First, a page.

As 2022 comes to an end, we invited some more of our editors, writers and collaborators to write about something they had read/heard/watched/seen/played/experienced over the past year that made a significant impact on them.
It could be something they had recently discovered or something they found themselves returning to time and time again. We asked everyone—nicely, of course—to choose one thing and one thing only to write about.
The pandemic drove it home to me just how essential a space music occupies in my life, almost or just as much as poetry. During lockdown, tuning into John Kelly’s Mystery Train and Bernard Clarke’s Blue of the Night (both on RTÉ Lyric FM) became a routine that helped stay me against the confusion day to day, and I’ll still often have a little (strictly instrumental) music going while I write. At this moment, it’s Nala Sinephro’s excellent record Space 1.8, which has been an undoubted highlight for me in 2022.
According to Spotify, my top band this year was Silver Jews, with ‘Trains Across the Sea’ being singled out specially. Lately I’ve found myself absently strumming the two chords of this song on my old black Epiphone acoustic guitar, C major to F major. Troubles, no troubles. It feels apt that Silver Jews should feature in a short personal ramble on music and poetry. Lyrics such as ‘it’s been evening all day long’ instantly evoke Wallace Stevens, who writes in ‘Thirteen Ways of Looking at a Blackbird’: ‘It was evening all afternoon’. David Berman was a poet, with the confident and playful allusiveness of wide, involved reading behind him. He was also a student of another favourite poet of mine, James Tate. (When Berman gave him a copy of Starlite Walker, the Silver Jews album on which ‘Trains Across the Sea’ appears, Tate is meant to have said: ‘Don’t quit your day job!’)
There’s a fair bit of intertextual dialogue arising out of mutual respect between them. The title of Tate’s last collection The Government Lake was lifted from Berman’s poem ‘Classic Water’ in the only collection he published, Actual Air. And while ‘Purple Mountains’, Berman’s moniker after disbanding Silver Jews, supposedly came from a mondegreen in ‘America the Beautiful’, ‘the purple mountains majesties’, what I think of is Tate’s poem ‘Ashes of Roses’ in Memoir of the Hawk, in particular the lines ‘the purple mountain’s/ silver cloud’. (Incidentally, ‘Cloud’ became David Berman’s middle name. And silver? Stop me!)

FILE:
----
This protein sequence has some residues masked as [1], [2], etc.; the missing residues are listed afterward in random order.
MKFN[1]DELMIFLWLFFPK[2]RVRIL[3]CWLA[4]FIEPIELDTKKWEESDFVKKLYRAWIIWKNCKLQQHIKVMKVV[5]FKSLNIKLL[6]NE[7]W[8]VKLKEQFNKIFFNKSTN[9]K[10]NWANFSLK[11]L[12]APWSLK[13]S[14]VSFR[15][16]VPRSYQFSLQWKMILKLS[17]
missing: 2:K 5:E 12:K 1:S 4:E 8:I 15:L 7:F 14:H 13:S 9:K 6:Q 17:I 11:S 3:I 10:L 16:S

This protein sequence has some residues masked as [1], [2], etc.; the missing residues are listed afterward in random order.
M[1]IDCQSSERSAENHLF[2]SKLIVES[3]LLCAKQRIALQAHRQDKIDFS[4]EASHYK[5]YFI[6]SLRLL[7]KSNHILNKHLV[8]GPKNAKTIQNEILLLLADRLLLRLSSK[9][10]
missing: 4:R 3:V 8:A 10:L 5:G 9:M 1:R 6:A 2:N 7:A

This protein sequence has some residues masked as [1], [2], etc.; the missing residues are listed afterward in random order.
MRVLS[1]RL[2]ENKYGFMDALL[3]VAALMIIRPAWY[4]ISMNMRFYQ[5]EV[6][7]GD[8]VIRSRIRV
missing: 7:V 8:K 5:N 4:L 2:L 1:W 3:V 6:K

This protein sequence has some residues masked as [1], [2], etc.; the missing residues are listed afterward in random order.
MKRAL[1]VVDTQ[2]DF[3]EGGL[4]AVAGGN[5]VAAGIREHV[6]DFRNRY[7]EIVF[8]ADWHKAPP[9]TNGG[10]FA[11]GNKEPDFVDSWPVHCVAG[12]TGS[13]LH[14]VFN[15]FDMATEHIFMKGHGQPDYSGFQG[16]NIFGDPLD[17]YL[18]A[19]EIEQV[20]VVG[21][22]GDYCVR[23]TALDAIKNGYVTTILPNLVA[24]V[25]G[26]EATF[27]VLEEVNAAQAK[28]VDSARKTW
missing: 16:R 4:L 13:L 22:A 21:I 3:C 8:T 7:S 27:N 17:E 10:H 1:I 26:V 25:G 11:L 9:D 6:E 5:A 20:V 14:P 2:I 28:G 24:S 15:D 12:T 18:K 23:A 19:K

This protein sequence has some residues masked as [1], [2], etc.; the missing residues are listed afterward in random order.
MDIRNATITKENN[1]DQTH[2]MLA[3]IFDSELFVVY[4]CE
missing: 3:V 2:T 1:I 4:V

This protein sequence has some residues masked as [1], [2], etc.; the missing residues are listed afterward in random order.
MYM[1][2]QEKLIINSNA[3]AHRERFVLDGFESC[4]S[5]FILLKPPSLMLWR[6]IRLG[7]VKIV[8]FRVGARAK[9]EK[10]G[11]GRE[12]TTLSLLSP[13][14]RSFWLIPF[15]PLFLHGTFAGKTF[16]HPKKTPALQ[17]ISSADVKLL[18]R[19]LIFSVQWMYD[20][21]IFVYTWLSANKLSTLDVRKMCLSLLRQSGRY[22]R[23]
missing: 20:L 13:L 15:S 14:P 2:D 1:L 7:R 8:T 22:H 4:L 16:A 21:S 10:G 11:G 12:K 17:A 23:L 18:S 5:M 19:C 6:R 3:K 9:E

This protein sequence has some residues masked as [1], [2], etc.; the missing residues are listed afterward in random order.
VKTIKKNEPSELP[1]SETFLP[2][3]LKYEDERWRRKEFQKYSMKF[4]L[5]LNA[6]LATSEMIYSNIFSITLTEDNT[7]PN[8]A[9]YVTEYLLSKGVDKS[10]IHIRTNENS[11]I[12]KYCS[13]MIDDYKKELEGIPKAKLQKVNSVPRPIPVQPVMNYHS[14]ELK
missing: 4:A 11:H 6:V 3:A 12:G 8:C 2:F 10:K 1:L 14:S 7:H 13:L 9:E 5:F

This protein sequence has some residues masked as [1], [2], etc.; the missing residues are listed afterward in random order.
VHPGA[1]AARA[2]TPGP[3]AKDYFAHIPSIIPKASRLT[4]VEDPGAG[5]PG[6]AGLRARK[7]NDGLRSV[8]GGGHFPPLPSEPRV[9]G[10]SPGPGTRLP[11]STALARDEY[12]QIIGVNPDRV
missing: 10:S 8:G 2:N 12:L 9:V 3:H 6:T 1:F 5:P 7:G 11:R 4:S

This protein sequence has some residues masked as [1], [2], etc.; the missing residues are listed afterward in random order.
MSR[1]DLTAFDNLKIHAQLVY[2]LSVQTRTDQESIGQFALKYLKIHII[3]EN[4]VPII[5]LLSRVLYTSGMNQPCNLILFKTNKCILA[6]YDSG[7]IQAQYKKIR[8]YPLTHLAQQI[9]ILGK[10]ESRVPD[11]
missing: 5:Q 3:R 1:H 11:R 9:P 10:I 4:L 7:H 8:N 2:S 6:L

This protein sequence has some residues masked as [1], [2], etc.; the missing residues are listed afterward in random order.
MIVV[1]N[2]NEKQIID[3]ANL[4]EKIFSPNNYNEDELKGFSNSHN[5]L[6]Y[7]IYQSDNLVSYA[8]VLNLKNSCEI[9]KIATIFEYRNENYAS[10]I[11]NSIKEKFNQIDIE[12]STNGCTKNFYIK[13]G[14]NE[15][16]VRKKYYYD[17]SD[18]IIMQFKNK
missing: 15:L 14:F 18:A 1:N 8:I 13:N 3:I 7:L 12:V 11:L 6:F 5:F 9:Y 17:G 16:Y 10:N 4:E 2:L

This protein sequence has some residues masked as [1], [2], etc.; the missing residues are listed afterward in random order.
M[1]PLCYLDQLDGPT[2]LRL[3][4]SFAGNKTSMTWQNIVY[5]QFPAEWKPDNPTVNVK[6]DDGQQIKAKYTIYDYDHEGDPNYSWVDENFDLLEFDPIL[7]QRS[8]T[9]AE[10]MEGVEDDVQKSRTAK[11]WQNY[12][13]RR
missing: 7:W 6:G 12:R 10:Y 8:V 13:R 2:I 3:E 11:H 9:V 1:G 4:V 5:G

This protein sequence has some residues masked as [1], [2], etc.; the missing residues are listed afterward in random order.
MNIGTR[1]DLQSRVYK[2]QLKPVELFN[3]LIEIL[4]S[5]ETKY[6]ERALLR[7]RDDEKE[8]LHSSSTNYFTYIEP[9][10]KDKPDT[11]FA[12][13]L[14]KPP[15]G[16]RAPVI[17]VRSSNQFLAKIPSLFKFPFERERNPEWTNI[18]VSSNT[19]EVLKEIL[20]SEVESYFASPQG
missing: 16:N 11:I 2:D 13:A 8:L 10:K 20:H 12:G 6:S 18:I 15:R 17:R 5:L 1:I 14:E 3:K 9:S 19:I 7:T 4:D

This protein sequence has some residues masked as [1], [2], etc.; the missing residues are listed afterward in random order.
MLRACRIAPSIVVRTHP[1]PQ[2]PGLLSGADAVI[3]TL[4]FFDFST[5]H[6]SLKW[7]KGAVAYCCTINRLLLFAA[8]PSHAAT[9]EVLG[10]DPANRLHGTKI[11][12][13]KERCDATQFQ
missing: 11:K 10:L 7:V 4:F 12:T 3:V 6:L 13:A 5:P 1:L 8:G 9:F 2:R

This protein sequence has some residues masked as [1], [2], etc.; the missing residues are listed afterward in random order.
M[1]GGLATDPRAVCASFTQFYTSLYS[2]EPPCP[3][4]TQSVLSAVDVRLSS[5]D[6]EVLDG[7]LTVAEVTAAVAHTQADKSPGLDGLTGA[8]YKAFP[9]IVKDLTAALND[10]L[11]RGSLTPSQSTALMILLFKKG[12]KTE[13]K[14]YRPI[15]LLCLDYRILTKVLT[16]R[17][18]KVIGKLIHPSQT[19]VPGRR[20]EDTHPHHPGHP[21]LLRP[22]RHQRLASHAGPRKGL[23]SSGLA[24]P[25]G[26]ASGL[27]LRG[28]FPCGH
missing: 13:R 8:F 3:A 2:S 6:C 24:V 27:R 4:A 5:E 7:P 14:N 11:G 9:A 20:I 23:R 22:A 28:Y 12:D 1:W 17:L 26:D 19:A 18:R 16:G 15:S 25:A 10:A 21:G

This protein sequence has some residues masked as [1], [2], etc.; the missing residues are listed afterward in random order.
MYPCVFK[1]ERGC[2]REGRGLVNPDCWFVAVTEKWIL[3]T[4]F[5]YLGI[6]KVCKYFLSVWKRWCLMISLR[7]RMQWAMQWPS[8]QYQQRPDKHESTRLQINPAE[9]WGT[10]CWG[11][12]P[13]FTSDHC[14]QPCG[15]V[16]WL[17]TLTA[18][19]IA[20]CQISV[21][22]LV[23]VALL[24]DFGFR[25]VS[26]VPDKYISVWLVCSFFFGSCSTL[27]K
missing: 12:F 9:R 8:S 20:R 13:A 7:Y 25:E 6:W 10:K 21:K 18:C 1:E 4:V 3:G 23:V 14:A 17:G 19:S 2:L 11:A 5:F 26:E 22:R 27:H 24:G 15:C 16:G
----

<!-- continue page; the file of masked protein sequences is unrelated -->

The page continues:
I’m ending this year much like I started it by playing some music low and tinkering with a poem. Dreaming of trains across the sea.
Dean Browne was a recipient of the Geoffrey Dearmer Prize in 2021 and his pamphlet, Kitchens at Night, was a winner of the Poetry Business International Pamphlet Competition; it was published by Smith|Doorstop in 2022.
Sasha de Buyl
When I first encountered Alexander Chee’s writing I was astonished, and then embarrassed. Astonished at the work, embarrassed that I’d never come across it before. Though I have loved every scrap of his writing I have read since, it’s How to Write an Autobiographical Novel, his collection of essays, that I return to again and again. Cherry-picking from the best of Chee’s essays from the past decade or so, the book has the feel of a Selected Poems; what you get as a reader is a finely cut version of some rare stone. Each essay shows you a different facet of the writer and a different aspect from which to take in his work. Or to put it more simply, it’s bangers all the way through.